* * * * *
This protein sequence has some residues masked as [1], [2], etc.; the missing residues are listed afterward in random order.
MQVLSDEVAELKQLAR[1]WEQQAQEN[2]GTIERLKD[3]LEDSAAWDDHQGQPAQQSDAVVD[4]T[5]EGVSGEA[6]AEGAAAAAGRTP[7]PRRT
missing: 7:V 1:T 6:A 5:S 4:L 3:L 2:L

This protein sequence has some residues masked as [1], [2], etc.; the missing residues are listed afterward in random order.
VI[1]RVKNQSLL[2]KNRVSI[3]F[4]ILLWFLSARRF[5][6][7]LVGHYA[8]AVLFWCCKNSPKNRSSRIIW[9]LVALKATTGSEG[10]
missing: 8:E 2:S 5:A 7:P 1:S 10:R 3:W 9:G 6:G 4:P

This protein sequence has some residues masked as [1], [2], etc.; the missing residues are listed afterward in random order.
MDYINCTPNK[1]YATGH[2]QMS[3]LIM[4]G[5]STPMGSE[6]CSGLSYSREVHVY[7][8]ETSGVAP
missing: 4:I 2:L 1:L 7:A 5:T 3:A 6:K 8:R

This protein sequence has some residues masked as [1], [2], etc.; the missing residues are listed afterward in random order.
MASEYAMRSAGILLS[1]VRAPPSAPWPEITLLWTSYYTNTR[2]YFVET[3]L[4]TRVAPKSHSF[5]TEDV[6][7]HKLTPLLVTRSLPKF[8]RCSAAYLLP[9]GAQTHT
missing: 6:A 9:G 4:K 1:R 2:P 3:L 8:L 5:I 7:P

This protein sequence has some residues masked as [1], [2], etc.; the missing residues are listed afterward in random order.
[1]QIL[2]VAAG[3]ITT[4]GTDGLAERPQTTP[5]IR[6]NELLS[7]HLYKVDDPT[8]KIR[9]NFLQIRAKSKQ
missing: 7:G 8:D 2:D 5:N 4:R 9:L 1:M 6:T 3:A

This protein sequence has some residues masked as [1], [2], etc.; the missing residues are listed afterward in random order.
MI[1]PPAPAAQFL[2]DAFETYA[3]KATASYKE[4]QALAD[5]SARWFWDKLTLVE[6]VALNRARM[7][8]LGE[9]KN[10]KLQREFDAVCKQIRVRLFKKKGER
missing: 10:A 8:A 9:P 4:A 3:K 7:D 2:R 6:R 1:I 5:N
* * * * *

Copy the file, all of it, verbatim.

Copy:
This protein sequence has some residues masked as [1], [2], etc.; the missing residues are listed afterward in random order.
MQVLSDEVAELKQLAR[1]WEQQAQEN[2]GTIERLKD[3]LEDSAAWDDHQGQPAQQSDAVVD[4]T[5]EGVSGEA[6]AEGAAAAAGRTP[7]PRRT
missing: 7:V 1:T 6:A 5:S 4:L 3:L 2:L

This protein sequence has some residues masked as [1], [2], etc.; the missing residues are listed afterward in random order.
VI[1]RVKNQSLL[2]KNRVSI[3]F[4]ILLWFLSARRF[5][6][7]LVGHYA[8]AVLFWCCKNSPKNRSSRIIW[9]LVALKATTGSEG[10]
missing: 8:E 2:S 5:A 7:P 1:S 10:R 3:W 9:G 6:G 4:P

This protein sequence has some residues masked as [1], [2], etc.; the missing residues are listed afterward in random order.
MDYINCTPNK[1]YATGH[2]QMS[3]LIM[4]G[5]STPMGSE[6]CSGLSYSREVHVY[7][8]ETSGVAP
missing: 4:I 2:L 1:L 7:A 5:T 3:A 6:K 8:R

This protein sequence has some residues masked as [1], [2], etc.; the missing residues are listed afterward in random order.
MASEYAMRSAGILLS[1]VRAPPSAPWPEITLLWTSYYTNTR[2]YFVET[3]L[4]TRVAPKSHSF[5]TEDV[6][7]HKLTPLLVTRSLPKF[8]RCSAAYLLP[9]GAQTHT
missing: 6:A 9:G 4:K 1:R 2:P 3:L 8:L 5:I 7:P

This protein sequence has some residues masked as [1], [2], etc.; the missing residues are listed afterward in random order.
[1]QIL[2]VAAG[3]ITT[4]GTDGLAERPQTTP[5]IR[6]NELLS[7]HLYKVDDPT[8]KIR[9]NFLQIRAKSKQ
missing: 7:G 8:D 2:D 5:N 4:R 9:L 1:M 6:T 3:A

This protein sequence has some residues masked as [1], [2], etc.; the missing residues are listed afterward in random order.
MI[1]PPAPAAQFL[2]DAFETYA[3]KATASYKE[4]QALAD[5]SARWFWDKLTLVE[6]VALNRARM[7][8]LGE[9]KN[10]KLQREFDAVCKQIRVRLFKKKGER
missing: 10:A 8:A 9:P 4:A 3:K 7:D 2:R 6:R 1:I 5:N